Cooking with thyme
3 things you may not know about thyme
- It's an evergreen plant; you can pick fresh thyme all year-round.
- Thyme has strong antiseptic properties; before the development of antibiotics (even in the First World War) thyme was used to help clean wounds.
- It's used as an antibacterial and anti-fungal agent in cough drops, moisturizers and mouthwashes.
2 ways to try thyme right now
- In a fresh herbed salad dressing using a flavoured thyme, like lemon, orange or caraway.
- In thyme honey, spread on toast. It's a delicacy—thought since ancient times to have the best flavour of any honey.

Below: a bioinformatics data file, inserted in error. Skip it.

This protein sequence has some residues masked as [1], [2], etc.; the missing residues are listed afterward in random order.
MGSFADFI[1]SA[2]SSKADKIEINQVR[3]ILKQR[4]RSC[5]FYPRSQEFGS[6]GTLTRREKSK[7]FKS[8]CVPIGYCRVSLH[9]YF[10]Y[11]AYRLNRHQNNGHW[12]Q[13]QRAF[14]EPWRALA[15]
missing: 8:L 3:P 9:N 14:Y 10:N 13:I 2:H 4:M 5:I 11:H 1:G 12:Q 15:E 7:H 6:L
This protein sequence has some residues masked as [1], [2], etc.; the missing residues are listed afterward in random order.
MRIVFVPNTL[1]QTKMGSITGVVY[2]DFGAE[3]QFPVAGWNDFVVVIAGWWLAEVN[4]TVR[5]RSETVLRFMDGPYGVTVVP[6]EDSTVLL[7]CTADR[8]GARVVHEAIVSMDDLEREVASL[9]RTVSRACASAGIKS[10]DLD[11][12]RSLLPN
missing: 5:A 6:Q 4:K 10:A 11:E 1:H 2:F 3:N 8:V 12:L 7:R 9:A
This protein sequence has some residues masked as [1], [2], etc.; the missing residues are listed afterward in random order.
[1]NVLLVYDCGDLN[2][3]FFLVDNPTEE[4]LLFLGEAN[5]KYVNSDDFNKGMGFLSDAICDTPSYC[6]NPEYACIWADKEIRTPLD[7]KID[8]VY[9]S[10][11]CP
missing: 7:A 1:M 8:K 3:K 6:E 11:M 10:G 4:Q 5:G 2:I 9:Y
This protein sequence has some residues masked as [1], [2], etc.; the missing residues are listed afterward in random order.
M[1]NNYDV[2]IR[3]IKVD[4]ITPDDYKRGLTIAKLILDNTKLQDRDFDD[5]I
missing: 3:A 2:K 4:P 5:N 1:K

2 things to remember for your windowsill herb garden
- Thyme is indigenous to the Mediterranean; plants like to live in hot, sunny conditions, and prefer well-drained soil.
- Thyme is sweetest if picked just as its flowers appear.
1 essential thing all good cooks know
- Thyme takes time to impart its flavour to a dish, so it's normally added to a recipe early in the cooking process.
1 way to take thyme out of the kitchen
- Thyme symbolizes courage and energy, and is said to enhance memory. Add dried thyme, or thymol (thyme's essential oil), to a small herbal dream pillow at bedtime to boost your spirit.
1 reason to grow your own thyme
- Aside from all its other benefits, according to legend, thyme is the perfect plant to hide the tiny houses of garden fairies.